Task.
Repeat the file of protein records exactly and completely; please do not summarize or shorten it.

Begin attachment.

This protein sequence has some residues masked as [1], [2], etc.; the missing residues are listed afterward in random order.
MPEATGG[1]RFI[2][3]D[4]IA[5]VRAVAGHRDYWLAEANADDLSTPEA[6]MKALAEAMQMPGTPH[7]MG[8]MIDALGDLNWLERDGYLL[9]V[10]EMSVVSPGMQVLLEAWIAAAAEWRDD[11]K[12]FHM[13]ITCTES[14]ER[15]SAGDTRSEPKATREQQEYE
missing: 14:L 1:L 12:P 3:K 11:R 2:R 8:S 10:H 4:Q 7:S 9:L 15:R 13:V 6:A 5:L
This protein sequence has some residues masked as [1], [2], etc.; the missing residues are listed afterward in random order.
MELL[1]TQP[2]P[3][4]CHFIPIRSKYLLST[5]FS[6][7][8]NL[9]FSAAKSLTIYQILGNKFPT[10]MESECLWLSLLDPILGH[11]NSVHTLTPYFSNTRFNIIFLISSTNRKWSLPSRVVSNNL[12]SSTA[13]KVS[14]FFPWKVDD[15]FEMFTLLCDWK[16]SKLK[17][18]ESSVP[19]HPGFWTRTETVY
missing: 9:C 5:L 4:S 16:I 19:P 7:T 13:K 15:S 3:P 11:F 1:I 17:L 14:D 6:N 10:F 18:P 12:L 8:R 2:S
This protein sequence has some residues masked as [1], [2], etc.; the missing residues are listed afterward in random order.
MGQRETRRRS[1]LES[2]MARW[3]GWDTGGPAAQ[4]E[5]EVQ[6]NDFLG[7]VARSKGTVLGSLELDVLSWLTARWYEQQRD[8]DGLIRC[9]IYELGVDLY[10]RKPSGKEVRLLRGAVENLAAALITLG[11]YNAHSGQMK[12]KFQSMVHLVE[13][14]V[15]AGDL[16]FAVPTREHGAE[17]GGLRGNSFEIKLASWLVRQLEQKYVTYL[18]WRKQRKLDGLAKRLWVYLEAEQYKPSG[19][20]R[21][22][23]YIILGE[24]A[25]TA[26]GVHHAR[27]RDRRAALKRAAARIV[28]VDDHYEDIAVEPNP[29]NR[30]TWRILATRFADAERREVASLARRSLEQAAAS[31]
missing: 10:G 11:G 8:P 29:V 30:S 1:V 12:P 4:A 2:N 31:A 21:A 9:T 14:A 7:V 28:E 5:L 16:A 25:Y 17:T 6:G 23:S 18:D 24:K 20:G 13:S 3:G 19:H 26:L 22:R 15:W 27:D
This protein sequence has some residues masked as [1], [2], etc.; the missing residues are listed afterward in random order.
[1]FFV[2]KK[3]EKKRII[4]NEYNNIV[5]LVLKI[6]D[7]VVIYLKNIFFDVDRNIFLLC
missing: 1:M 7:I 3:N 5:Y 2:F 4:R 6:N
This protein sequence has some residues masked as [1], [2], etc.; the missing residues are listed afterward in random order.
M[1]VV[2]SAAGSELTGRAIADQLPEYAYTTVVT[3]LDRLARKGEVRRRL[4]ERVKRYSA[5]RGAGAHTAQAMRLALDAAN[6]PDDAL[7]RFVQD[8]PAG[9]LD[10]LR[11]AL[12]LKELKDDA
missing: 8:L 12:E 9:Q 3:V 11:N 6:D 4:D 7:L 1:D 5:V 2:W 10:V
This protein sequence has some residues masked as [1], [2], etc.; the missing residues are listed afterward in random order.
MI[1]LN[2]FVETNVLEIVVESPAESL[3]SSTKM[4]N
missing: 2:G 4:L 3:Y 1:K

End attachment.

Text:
This protein sequence has some residues masked as [1], [2], etc.; the missing residues are listed afterward in random order.
MPEATGG[1]RFI[2][3]D[4]IA[5]VRAVAGHRDYWLAEANADDLSTPEA[6]MKALAEAMQMPGTPH[7]MG[8]MIDALGDLNWLERDGYLL[9]V[10]EMSVVSPGMQVLLEAWIAAAAEWRDD[11]K[12]FHM[13]ITCTES[14]ER[15]SAGDTRSEPKATREQQEYE
missing: 14:L 1:L 12:P 3:K 11:R 2:R 8:S 10:H 4:Q 7:S 9:L 15:R 13:V 6:A 5:L
This protein sequence has some residues masked as [1], [2], etc.; the missing residues are listed afterward in random order.
MELL[1]TQP[2]P[3][4]CHFIPIRSKYLLST[5]FS[6][7][8]NL[9]FSAAKSLTIYQILGNKFPT[10]MESECLWLSLLDPILGH[11]NSVHTLTPYFSNTRFNIIFLISSTNRKWSLPSRVVSNNL[12]SSTA[13]KVS[14]FFPWKVDD[15]FEMFTLLCDWK[16]SKLK[17][18]ESSVP[19]HPGFWTRTETVY
missing: 9:C 5:L 4:S 16:I 19:P 7:T 13:K 15:S 3:P 11:F 1:I 17:L 14:D 6:N 10:F 18:P 12:L 8:R 2:S
This protein sequence has some residues masked as [1], [2], etc.; the missing residues are listed afterward in random order.
MGQRETRRRS[1]LES[2]MARW[3]GWDTGGPAAQ[4]E[5]EVQ[6]NDFLG[7]VARSKGTVLGSLELDVLSWLTARWYEQQRD[8]DGLIRC[9]IYELGVDLY[10]RKPSGKEVRLLRGAVENLAAALITLG[11]YNAHSGQMK[12]KFQSMVHLVE[13][14]V[15]AGDL[16]FAVPTREHGAE[17]GGLRGNSFEIKLASWLVRQLEQKYVTYL[18]WRKQRKLDGLAKRLWVYLEAEQYKPSG[19][20]R[21][22][23]YIILGE[24]A[25]TA[26]GVHHAR[27]RDRRAALKRAAARIV[28]VDDHYEDIAVEPNP[29]NR[30]TWRILATRFADAERREVASLARRSLEQAAAS[31]
missing: 10:G 11:G 8:P 29:V 30:S 1:V 12:P 4:A 2:N 31:A 21:A 9:T 14:A 7:V 28:E 5:L 16:A 25:Y 17:T 6:G 23:S 18:D 24:K 20:G 13:S 3:G 19:H 26:L 22:R 15:W 27:D
This protein sequence has some residues masked as [1], [2], etc.; the missing residues are listed afterward in random order.
[1]FFV[2]KK[3]EKKRII[4]NEYNNIV[5]LVLKI[6]D[7]VVIYLKNIFFDVDRNIFLLC
missing: 1:M 7:I 3:N 5:Y 2:F 4:R 6:N
This protein sequence has some residues masked as [1], [2], etc.; the missing residues are listed afterward in random order.
M[1]VV[2]SAAGSELTGRAIADQLPEYAYTTVVT[3]LDRLARKGEVRRRL[4]ERVKRYSA[5]RGAGAHTAQAMRLALDAAN[6]PDDAL[7]RFVQD[8]PAG[9]LD[10]LR[11]AL[12]LKELKDDA
missing: 8:L 12:E 9:Q 3:V 11:N 6:D 4:D 7:L 1:D 5:V 2:W 10:V
This protein sequence has some residues masked as [1], [2], etc.; the missing residues are listed afterward in random order.
MI[1]LN[2]FVETNVLEIVVESPAESL[3]SSTKM[4]N
missing: 2:G 4:L 3:Y 1:K